Since growing up on his family’s cherry farm in Chile, Pablo Costa has dedicated his life to plant production. Throughout his career, he has managed every stage of the plant cycle and traveled around the world looking for better ways to grow.
“I enjoy the challenge of meeting production goals and developing a team to work together,” Costa says. “Being involved in the operation from the beginning to the end gives me a lot of satisfaction.”
Costa’s career began with an agronomy engineering degree (the equivalent of a master’s) that he earned through a six-year horticulture program in Chile. Every summer during school, he worked in various nurseries, even spending one summer working in the U.S.
Then, Costa spent seven years working as a seed production manager, producing over 3 million gerbera daisy seeds annually to supply ornamental breeders around the globe. “My experience grew as I visited our customers in the U.S. and Europe,” says Costa, who also spent two weeks training in the Netherlands with Syngenta to learn about breeding techniques for flowering plants.
One day while reading an industry magazine, Costa saw a job ad for Van Belle Nursery in British Columbia, Canada, and applied on a whim. Years later, Van Belle’s owners reached out to him when they finished construction on their new greenhouses. That’s when Costa decided to move north with his wife, who had studied in British Columbia, and their two young children.
“We agreed that it would be a good job opportunity and family experience,” says Costa, who joined Van Belle in 2017 as head grower of finished plants, and later added operations manager to his title. “Now I’m responsible for all operations, from planning and transplanting to shipping. Thanks to the great team that’s working with me, we keep growing.”
Here’s how Costa led Van Belle’s finished plant division to double-digit growth every year for the last five years.
Through his worldwide travels, Costa observed some of the most cutting-edge automation technologies in the industry. Now, as Van Belle’s production volume increases, he seeks ways to standardize the operation by adopting these innovations.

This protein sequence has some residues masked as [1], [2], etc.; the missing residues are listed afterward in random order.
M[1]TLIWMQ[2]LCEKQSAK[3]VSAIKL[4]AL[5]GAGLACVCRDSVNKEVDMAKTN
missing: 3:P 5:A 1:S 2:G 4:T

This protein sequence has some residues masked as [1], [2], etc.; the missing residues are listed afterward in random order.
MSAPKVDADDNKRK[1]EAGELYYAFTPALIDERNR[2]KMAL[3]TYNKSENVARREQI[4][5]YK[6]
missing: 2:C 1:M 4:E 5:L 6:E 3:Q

“One of our company values is ‘find a better way,’ and we put it into practice every day by looking for opportunities where we can gain efficiencies and affect the bottom line in a positive way,” he says.
One of Costa’s first investments at Van Belle was an automated pruning machine that he saw at a trade show in Germany. The equipment saved his crew time and labor from manually pruning shrubs, grasses and perennials, while improving the quality and consistency of finished plants.
“The pruning machines increased productivity 100%, and we saw payback in less than a year,” he says.
Costa recently identified another opportunity for automation when Van Belle expanded its Page Creek location, adding 2 acres of greenhouse space and 2 acres of warehouse to the existing 6 acres of hoop houses.
“We do most of the potting of annuals in this location, and the Bobcat is always running to fill hoppers,” says Costa, who oversees about 2 million square feet of production space across three locations. “I saw a lot of advantage to automating the soil dispenser, so we redesigned the soil delivery system to avoid using the Bobcat.”
Next year, Costa plans to run two fixed potting lines with this automated soil delivery system, which he says will “facilitate better use of the space” while allowing the potting lines to run continuously during peak season.
Building a team
Although technology is an essential tool, Costa says that people are the key ingredient to Van Belle’s growth. Keeping his team focused on the company’s goals is one of his top priorities.
“One of the most important things each day is teambuilding. You have to continue mentoring and supporting them to grow,” says Costa, who manages three growers, two assistant growers, a plant health manager and a production labor force that includes up to 80 people at peak season (including the shipping department).
Costa coordinates internal seminars, where growers from Van Belle’s young plants division and finished unit get together to share ideas and advice. Growers meet regularly throughout the fall and winter to take turns presenting education and innovation from both sides of the business.
“If someone takes a course on biological controls, they can share that experience with the group,” he says. “Or if we make any improvement in one of our farms, we want to tell the story of why and how it’s working. We have opportunities to share those lessons across the company.”
These seminars help expand the team’s knowledge, while giving employees opportunities to develop their own specialties that help drive the company’s overall growth.
“Collaboration between growers is key,” Costa says. “We have one common goal, which is to produce the best plant at the right time, and we have to work together to find the best way.”